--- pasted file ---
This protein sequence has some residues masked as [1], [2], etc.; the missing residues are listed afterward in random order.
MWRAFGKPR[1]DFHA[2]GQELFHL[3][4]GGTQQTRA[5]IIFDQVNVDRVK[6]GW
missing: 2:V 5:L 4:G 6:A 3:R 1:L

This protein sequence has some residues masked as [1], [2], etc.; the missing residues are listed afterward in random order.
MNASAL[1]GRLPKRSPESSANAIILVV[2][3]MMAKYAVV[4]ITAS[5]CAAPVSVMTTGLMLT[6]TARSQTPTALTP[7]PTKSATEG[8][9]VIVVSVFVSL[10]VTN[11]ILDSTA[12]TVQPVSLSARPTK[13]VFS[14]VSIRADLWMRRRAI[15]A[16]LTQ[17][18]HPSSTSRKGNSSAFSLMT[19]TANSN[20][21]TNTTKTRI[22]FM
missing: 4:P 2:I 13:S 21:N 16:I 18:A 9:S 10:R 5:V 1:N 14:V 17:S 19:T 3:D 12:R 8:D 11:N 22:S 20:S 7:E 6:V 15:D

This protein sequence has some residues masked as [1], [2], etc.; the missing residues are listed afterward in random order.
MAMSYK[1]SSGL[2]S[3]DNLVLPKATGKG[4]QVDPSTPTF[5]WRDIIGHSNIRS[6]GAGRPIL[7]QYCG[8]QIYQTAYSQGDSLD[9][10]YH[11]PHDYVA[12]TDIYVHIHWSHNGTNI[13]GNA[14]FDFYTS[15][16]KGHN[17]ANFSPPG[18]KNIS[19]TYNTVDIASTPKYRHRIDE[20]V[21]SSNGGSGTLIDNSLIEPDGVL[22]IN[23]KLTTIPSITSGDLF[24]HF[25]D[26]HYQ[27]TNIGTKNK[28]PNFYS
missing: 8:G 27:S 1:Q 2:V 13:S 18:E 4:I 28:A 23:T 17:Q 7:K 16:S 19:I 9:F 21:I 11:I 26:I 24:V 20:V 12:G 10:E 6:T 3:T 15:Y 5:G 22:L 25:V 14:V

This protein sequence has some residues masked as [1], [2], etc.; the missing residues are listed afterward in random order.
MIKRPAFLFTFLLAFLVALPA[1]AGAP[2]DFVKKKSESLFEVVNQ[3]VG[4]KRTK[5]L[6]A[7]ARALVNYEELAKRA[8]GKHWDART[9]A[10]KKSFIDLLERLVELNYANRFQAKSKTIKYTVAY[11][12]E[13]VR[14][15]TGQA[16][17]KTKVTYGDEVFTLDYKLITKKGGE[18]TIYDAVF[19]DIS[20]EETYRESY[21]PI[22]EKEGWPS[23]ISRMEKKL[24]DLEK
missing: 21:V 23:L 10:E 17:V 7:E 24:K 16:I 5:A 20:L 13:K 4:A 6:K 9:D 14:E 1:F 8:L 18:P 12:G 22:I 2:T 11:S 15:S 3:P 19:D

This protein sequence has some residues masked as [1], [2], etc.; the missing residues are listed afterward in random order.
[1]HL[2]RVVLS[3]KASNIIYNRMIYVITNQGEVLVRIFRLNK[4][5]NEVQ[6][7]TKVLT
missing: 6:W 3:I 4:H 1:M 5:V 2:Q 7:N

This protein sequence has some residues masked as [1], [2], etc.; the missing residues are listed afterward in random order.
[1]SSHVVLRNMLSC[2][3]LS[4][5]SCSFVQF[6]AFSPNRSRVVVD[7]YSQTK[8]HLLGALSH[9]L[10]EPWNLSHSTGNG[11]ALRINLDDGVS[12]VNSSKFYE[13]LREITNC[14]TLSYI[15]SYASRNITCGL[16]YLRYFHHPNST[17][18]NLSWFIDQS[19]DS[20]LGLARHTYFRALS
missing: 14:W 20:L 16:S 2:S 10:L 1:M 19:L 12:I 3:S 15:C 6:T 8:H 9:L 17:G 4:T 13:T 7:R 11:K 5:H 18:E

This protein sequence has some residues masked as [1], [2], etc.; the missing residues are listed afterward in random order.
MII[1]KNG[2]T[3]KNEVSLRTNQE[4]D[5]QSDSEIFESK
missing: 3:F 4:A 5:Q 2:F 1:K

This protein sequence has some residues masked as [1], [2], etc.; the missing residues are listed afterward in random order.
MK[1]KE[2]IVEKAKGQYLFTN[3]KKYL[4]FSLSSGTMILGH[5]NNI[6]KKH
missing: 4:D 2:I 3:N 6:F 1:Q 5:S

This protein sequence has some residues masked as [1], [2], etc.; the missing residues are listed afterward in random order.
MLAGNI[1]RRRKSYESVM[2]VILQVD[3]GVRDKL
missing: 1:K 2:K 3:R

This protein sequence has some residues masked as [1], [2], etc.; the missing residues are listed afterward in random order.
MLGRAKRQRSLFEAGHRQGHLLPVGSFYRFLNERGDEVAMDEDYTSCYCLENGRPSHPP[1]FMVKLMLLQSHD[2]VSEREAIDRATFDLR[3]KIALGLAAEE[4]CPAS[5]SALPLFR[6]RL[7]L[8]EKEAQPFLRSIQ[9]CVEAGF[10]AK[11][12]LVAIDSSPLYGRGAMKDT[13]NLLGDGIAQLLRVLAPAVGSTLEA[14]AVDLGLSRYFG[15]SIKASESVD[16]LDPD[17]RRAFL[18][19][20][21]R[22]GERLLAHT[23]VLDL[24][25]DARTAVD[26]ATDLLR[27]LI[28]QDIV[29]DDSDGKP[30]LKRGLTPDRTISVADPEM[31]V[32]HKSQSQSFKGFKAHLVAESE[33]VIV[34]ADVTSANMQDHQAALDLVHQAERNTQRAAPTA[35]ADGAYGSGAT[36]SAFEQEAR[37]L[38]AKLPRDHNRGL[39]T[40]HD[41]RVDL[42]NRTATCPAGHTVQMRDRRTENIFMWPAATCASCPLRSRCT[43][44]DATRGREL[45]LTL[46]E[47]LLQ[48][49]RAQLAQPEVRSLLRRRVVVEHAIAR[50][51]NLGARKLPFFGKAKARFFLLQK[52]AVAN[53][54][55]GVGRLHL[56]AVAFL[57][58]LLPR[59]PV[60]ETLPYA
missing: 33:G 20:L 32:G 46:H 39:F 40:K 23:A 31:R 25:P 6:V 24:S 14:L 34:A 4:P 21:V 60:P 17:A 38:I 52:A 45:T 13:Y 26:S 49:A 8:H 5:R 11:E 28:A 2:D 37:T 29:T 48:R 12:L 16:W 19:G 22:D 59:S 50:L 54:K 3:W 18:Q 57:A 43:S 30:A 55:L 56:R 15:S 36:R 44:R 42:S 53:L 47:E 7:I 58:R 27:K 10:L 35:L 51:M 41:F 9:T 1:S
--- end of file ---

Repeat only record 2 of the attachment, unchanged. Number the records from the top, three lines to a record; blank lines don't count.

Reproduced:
This protein sequence has some residues masked as [1], [2], etc.; the missing residues are listed afterward in random order.
MNASAL[1]GRLPKRSPESSANAIILVV[2][3]MMAKYAVV[4]ITAS[5]CAAPVSVMTTGLMLT[6]TARSQTPTALTP[7]PTKSATEG[8][9]VIVVSVFVSL[10]VTN[11]ILDSTA[12]TVQPVSLSARPTK[13]VFS[14]VSIRADLWMRRRAI[15]A[16]LTQ[17][18]HPSSTSRKGNSSAFSLMT[19]TANSN[20][21]TNTTKTRI[22]FM
missing: 4:P 2:I 13:S 21:N 16:I 18:A 9:S 10:R 5:V 1:N 14:V 17:S 19:T 3:D 12:R 8:D 11:N 22:S 20:S 7:E 6:V 15:D